By Randy York
Doug Dumler played a critical role in Nebraska’s 1971 Game of the Century. Nebraska Athletic Director Tom Osborne recalls how Oklahoma played a middle linebacker during Nebraska’s last offensive series that produced Jeff Kinney’s fourth touchdown in a 35-31 win over Oklahoma. Osborne, Bob Devaney’s offensive coordinator in ’71, coached the fullback to go one way, and the I-back would carry the ball the opposite way to neutralize the middle linebacker. “Because of the split backfield, the middle linebacker didn’t know which way to flow, so our center (Dumler) could get off and go block him,” Osborne said. “A lot of Jeff Kinney’s yards on that last drive were on that counter dive.”
Now an attorney who lives in Ft. Collins, Colo., Dumler went on to become a co-captain of the ’72 team and play five years in the NFL – three with New England and two with Minnesota. Funny what players remember 40 years later. “It was the most amazing thing,” Dumler recalled. “Right before that last drive started, they called a TV timeout. I was standing on the field and happened to look over behind the Oklahoma bench and out of 65,000 people in the stadium, I see my brother and his wife. I had no idea where they would be sitting. We couldn’t believe we connected with each other. I gave him the old No. 1 sign, and he gave it right back.”
Through all these years, Dumler has maintained a close friendship with Mike “Red” Beran, a walk-on from Ord, Neb. Beran was an inspirational teammate that played a lot as a second-team guard in ’71 before becoming a starter next to Dumler when both became seniors in ‘72, Bob Devaney’s last season as head coach. Beran chronicles that historic ‘71 team and takes it upon himself to shoot most of the reunion photos, so we thought it would be nice to feature him in one.
“The memory that still sticks with me is just how many great players there were on that ‘71 team,” Beran said. “The most difficult part of the season was competing against those guys on a daily basis, especially in scrimmages. If you did well against them, you were ready to face any opponent with total composure. That made playing against other teams a relatively easy task and manifested itself in so many lopsided wins that season.” What was true in ’71 is still true now: Weekday battles produce weekend warriors.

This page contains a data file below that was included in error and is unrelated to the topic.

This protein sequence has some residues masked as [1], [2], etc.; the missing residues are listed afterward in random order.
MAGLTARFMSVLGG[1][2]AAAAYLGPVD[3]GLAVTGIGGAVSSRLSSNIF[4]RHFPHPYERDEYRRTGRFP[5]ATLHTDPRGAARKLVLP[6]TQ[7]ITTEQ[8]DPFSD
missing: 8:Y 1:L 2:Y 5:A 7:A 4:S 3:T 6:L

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Voices from Husker Nation
It’s so cool to read these stories on blasts from the past and how they played and what they remember. You can tell they bonded well, cared for each other and played for each other. What a staff Bob Devaney had, and that goes well beyond Tom Osborne and Monte Kiffin. Susan Phillips, Denver, Colorado
A walk-on from Ord started on Bob Devaney’s last team. Wow, especially when those were the days of almost unlimited scholarships! Mike Green, Des Moines, Iowa
Reading this article took me back to 1971. I graduated from Wyoming and got a job at an accounting firm in Albuquerque. The secretary for the partner in charge was Emily Dumler, Doug’s sister-in-law. Each Monday after Saturday’s games, we would discuss the outcome, and she would pass along comments that Doug had made to them. It was great having a Cornhusker so close to the program and in the same firm. She was a neat lady. The day before the Game of the Century, I was auditing in Roswell, N.M. and after work I drove from southeast New Mexico to Brush, Colo., arriving in the middle of the night to meet at a family gathering. We watched the game and celebrated the championship with bumper stickers that proclaimed we were No. 1. Thanks for the article. Randy G. Schmidt, CPA, Scottsbluff, Neb.